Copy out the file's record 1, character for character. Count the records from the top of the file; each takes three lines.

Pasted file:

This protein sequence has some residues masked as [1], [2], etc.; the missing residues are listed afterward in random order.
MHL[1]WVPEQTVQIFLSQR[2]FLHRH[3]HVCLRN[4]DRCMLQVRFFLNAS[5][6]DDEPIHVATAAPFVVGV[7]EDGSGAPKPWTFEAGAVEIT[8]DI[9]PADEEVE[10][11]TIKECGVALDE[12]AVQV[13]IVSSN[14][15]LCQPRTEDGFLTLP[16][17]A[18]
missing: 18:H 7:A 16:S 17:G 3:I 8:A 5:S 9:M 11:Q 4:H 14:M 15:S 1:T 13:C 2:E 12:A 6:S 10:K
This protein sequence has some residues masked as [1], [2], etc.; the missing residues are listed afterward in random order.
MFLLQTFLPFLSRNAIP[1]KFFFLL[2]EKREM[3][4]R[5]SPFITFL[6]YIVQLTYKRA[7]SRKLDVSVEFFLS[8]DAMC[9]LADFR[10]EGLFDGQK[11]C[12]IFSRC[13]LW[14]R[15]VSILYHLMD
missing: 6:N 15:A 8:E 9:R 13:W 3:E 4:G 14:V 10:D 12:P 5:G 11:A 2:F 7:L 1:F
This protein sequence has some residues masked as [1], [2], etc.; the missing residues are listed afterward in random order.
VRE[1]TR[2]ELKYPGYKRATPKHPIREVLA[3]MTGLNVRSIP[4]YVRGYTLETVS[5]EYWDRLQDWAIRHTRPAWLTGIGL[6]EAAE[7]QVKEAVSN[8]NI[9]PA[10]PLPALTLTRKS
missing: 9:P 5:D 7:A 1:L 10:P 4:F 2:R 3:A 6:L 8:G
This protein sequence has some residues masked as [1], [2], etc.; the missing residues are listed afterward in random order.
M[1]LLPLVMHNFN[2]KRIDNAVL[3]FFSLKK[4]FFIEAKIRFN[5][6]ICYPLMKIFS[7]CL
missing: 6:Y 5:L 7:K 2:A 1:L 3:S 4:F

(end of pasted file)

This protein sequence has some residues masked as [1], [2], etc.; the missing residues are listed afterward in random order.
MHL[1]WVPEQTVQIFLSQR[2]FLHRH[3]HVCLRN[4]DRCMLQVRFFLNAS[5][6]DDEPIHVATAAPFVVGV[7]EDGSGAPKPWTFEAGAVEIT[8]DI[9]PADEEVE[10][11]TIKECGVALDE[12]AVQV[13]IVSSN[14][15]LCQPRTEDGFLTLP[16][17]A[18]
missing: 18:H 7:A 16:S 17:G 3:I 8:A 5:S 9:M 11:Q 4:H 14:M 15:S 1:T 13:C 2:E 12:A 6:S 10:K